Khinverly Marrero /

“This happened a few years ago, I think in 2018. I was waiting for my girlfriend sitting at the Ipsfa food fair (a shopping center in Caracas managed by the Venezuelan Armed Forces). When she arrived, she greeted me with a kiss on the cheek and hugged me. A military man who was at the fair, I think high-ranking, saw us and immediately grabbed her phone to make a call.

Two corporals arrived, to whom he told them aloud that we were having immoral behaviors, that it was a disgusting situation because we were two women, and that is why they had to get us out immediately.

We both defended ourselves, especially my girlfriend, and I understood that the man had power because the corporals grabbed each of us by the arm to throw us out of the mall. I thought: “If I argue, I end up in jail, because the arrechera (anger in the Venezuelan dialect) is going to rise to my head.” I told them: “Ok, but don’t touch us”. They walked us to the exit and told us that we couldn’t go back there together.

That was horrible. I remember how demoralized we felt. We never came back. We went to safer places, like Galerías Ávila or El Recreo (two private shopping centers in Caracas). However, then a similar situation happened to us with a guard from El Recreo, but this time we didn’t tolerate it and we defended ourselves until he was silent.”

Testimony of Khinverly Marrero, a 30-year-old Venezuelan psychologist.

In Venezuela, where equal marriage and homoparental adoption are still illegal, a rule that penalizes homosexuality is still in force. It is about article 565 of the Organic Code of Military Justice, included within the chapter On Cowardice and other Crimes against Military Decorum, which establishes that “any military person who commits unnatural sexual acts” will be “punished with imprisonment from one to three years and separation from the Armed Forces ”. Recently, on November 29, 2021, the Venezuelan Supreme Court of Justice (TSP) admitted the motion for annulment due to unconstitutionality against the article filed by the non-governmental organization (NGO) Venezuela Igualitaria in 2016.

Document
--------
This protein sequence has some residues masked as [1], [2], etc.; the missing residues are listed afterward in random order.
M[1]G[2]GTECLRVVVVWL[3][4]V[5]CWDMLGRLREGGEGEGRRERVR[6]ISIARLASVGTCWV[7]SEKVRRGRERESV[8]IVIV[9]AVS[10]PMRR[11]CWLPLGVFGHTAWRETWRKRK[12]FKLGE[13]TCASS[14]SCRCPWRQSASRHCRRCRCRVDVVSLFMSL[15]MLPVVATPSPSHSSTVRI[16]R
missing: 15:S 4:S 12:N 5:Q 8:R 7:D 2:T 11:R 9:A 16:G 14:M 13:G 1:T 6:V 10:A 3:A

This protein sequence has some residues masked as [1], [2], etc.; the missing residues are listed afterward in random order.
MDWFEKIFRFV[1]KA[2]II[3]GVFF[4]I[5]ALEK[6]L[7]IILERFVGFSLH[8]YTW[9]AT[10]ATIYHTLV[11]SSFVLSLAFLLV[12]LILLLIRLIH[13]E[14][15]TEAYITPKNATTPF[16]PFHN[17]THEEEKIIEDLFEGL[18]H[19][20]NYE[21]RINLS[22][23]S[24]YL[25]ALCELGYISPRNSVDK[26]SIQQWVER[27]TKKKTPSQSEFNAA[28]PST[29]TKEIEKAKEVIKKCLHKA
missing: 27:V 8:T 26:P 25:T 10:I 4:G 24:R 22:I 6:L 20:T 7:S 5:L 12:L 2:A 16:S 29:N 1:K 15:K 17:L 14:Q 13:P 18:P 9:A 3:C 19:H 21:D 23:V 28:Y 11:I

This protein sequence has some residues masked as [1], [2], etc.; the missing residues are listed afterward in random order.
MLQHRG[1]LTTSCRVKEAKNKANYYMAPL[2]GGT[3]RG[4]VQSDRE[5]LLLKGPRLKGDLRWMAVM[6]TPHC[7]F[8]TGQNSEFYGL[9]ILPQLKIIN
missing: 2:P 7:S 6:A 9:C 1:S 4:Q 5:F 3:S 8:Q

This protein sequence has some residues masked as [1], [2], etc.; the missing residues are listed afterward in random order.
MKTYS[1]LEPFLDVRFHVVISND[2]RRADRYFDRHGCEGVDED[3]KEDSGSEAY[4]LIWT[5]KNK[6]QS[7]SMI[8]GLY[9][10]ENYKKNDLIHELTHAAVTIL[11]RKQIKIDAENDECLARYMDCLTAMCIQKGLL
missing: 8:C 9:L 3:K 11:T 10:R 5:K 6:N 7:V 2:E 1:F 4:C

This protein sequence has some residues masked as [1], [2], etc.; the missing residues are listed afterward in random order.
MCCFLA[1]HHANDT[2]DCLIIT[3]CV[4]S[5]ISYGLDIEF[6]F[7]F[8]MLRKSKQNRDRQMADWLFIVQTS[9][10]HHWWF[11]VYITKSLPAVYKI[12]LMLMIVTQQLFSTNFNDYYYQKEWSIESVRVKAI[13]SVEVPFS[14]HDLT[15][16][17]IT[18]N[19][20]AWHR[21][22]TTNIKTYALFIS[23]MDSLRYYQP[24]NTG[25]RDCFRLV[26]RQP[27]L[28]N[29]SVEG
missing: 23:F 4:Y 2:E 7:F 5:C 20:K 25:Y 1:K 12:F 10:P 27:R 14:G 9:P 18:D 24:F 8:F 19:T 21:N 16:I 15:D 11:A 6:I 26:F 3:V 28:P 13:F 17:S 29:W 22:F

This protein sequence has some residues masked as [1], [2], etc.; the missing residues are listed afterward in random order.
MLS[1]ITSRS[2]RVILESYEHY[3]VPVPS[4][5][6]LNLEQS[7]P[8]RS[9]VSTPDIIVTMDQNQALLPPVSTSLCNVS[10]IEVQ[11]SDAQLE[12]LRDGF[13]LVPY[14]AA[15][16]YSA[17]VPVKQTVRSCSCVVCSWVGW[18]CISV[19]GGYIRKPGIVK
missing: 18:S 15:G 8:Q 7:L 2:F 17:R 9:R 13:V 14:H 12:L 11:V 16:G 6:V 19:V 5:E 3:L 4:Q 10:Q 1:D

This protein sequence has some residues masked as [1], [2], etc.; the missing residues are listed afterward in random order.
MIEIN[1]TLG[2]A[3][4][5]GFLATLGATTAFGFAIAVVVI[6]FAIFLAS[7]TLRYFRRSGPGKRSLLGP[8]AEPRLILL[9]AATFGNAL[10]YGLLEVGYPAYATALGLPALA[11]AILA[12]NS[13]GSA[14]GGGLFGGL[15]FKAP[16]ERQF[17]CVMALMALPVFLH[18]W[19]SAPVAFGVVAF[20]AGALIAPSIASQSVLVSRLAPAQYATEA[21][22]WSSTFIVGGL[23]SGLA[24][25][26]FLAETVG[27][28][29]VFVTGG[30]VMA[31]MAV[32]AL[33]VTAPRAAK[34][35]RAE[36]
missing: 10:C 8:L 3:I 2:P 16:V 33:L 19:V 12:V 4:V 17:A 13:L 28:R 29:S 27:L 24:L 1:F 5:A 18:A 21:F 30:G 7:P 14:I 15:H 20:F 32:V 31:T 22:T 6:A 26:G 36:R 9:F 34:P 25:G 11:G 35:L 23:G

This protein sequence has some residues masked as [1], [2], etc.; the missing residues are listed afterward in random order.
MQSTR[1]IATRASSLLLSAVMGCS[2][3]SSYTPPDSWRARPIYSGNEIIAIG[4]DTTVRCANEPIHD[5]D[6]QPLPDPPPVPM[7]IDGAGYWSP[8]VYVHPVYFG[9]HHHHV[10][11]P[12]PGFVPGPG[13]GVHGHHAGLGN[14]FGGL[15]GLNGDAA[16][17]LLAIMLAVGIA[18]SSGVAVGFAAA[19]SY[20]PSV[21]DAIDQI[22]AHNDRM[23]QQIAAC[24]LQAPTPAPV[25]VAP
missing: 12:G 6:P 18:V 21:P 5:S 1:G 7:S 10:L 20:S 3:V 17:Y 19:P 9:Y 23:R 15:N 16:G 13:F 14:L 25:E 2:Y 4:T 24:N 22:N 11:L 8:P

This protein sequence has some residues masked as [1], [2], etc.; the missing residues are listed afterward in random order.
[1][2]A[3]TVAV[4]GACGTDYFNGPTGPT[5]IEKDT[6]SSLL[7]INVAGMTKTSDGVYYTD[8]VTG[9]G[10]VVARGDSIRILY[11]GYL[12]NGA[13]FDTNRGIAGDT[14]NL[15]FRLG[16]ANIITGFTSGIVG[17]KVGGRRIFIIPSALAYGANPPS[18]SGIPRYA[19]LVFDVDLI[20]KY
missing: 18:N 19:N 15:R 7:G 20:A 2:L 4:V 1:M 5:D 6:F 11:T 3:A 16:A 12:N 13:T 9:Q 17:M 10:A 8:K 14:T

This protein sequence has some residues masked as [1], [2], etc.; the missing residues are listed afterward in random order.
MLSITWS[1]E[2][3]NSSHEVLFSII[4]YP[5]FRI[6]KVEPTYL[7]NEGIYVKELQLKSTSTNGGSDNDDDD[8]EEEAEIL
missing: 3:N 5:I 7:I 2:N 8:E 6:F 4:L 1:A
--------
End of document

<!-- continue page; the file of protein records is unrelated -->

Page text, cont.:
In the National Armed Forces, HIV is seen as synonymous with homosexuality. One of the requirements to enter the FAN is the HIV test. If it is seropositive, the applicant cannot enter, and those who are already inside are retested annually and before each promotion. According to an investigation by the Venezuelan portal, since the first case of HIV in the Venezuelan military sector was confirmed, in 1987, until 2007, the Ministry of Defense registered 570 seropositive officers. Of that amount, 60% belonged to the enlisted troops, “who usually enter the military service already infected,” the official reports available indicate. In 2018 the unofficial figure was more than 1,200 cases.”

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